The Passenger Association of Zimbabwe (PAZ) and two minors who were injured when a Kombi they were travelling in overturned just after a police roadblock want the courts to ban the use of handheld spikes by law enforcement agents.
The kombi accident occurred in Mutare on 4 May 2022 after police officers manning a roadblock deployed handheld spikes in an attempt to stop the unlicensed vehicle, causing it to overturn.
Four passengers died while eight others were injured in the incident, with eyewitnesses blaming the police for the tragedy.
The Zimbabwe Human Rights NGO Forum on Thursday, 19 May issued a statement on PAZ’s legal challenge to the use of handheld metal spikes by the police. The statement read:
The Passenger Association of Zimbabwe (PAZ) and two juveniles injured when a Toyota Hiace overturned in Mutare on 4 May 2022 have approached the High Court seeking to have the use of handheld spikes on moving vehicles declared illegal and interdict the police from using such crude policing method.
In an application filed on 19 May, the three are also seeking an order to have the smashing of windscreens declared illegal.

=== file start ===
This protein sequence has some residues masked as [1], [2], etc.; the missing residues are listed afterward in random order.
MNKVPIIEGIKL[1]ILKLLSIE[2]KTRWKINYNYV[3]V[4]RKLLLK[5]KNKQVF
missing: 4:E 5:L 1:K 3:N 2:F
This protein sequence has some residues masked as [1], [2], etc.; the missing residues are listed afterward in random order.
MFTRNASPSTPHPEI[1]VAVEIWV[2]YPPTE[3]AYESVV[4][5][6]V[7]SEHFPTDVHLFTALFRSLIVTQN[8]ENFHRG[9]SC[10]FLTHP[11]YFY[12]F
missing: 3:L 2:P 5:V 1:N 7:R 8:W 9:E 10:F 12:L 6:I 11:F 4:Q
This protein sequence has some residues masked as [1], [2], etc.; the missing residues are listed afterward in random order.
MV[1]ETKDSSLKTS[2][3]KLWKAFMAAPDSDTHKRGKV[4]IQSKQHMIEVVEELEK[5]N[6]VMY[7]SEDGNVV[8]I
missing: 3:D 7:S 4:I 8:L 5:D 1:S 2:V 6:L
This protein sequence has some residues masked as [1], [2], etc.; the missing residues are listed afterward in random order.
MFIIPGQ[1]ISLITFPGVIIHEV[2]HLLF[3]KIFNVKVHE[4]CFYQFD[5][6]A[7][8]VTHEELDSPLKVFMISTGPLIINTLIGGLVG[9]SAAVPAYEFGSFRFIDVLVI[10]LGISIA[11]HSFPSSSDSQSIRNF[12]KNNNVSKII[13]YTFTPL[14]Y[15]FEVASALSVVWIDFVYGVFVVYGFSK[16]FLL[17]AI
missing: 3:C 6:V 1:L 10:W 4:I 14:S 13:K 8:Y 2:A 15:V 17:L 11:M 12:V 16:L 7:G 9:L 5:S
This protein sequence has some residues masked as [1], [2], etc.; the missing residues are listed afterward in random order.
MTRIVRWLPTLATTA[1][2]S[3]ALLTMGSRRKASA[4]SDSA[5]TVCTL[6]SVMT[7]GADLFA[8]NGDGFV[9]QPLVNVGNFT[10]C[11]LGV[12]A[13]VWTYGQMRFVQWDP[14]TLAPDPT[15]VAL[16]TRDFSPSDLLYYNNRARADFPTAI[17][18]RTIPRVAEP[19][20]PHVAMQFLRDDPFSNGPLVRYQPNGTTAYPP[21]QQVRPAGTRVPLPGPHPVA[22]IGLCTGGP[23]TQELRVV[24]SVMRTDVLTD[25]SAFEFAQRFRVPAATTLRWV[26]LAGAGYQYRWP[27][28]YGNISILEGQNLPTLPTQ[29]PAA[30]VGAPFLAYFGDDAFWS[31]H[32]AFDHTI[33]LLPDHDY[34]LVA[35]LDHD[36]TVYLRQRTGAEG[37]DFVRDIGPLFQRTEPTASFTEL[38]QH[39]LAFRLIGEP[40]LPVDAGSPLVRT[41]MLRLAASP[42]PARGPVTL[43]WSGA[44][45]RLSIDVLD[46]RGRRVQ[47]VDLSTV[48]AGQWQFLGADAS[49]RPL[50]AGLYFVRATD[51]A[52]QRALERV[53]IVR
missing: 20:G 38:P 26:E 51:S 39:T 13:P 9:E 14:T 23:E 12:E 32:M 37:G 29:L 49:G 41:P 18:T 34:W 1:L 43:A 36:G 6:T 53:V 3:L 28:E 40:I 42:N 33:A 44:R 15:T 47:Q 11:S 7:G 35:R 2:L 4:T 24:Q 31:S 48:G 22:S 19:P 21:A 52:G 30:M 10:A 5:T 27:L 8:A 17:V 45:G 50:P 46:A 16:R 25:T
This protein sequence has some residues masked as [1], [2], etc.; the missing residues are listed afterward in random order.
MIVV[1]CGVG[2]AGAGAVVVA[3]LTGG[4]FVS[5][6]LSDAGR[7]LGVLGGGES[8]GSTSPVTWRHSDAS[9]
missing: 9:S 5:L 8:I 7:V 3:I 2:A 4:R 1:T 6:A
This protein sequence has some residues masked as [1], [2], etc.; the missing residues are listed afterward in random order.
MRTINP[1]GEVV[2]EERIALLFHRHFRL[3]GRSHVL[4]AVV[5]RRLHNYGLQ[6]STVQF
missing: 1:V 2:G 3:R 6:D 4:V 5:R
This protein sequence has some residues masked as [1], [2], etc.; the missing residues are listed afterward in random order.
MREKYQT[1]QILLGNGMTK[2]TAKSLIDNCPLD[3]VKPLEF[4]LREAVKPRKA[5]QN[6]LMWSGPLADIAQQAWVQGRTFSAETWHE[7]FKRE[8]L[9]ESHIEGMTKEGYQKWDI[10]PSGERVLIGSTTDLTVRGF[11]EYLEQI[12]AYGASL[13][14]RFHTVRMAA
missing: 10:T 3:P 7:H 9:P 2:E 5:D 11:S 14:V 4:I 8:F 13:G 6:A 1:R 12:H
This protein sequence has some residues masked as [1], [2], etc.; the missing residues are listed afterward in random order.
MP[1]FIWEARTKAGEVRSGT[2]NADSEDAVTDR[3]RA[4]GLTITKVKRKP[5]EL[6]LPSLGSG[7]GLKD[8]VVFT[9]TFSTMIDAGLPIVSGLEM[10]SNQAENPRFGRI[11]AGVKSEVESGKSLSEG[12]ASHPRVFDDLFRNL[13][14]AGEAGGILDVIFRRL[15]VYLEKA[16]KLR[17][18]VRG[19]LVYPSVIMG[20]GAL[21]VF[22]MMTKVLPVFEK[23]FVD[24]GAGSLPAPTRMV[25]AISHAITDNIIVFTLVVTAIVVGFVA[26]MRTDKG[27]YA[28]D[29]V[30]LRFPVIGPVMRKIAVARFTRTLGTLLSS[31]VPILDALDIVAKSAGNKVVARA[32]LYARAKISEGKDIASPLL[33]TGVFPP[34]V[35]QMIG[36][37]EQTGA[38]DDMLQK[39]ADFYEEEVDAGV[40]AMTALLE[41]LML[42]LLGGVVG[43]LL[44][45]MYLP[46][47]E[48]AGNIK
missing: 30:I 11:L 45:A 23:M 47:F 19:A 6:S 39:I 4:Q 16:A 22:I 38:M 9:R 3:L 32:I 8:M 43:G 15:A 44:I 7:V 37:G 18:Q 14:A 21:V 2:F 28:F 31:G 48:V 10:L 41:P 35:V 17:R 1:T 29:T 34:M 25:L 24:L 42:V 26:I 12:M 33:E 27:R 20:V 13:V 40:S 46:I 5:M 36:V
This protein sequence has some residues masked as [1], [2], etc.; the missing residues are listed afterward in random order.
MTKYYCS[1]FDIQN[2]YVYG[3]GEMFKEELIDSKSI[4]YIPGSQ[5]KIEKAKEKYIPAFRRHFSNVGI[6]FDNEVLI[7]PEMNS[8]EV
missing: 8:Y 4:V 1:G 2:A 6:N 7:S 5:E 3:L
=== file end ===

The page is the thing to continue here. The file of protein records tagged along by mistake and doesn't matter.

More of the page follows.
PAZ, a 70-year-old woman Laiza Chikonye and another woman who is representing two juveniles involved in the Mutare accident that was caused by the throwing of spikes by the police are represented by the Zimbabwe Human Rights NGO Forum.
After the Mutare accident, Police Commissioner-General Godwin Matanga issued a statement banning the use of the handheld spikes by the police, but the three want the practice to be declared illegal.
Last year, PAZ approached the High Court seeking the same relief, but the court dismissed that application on technical grounds, The Supreme Court however overturned the High Court decision.
Before the statement by the Police Commissioner-General, the police had issued similar statements condemning the use of handheld spikes but continued using them in enforcing traffic regulations.
PAZ and the two women are now seeking an order that binds the police and the Homa Affairs minister.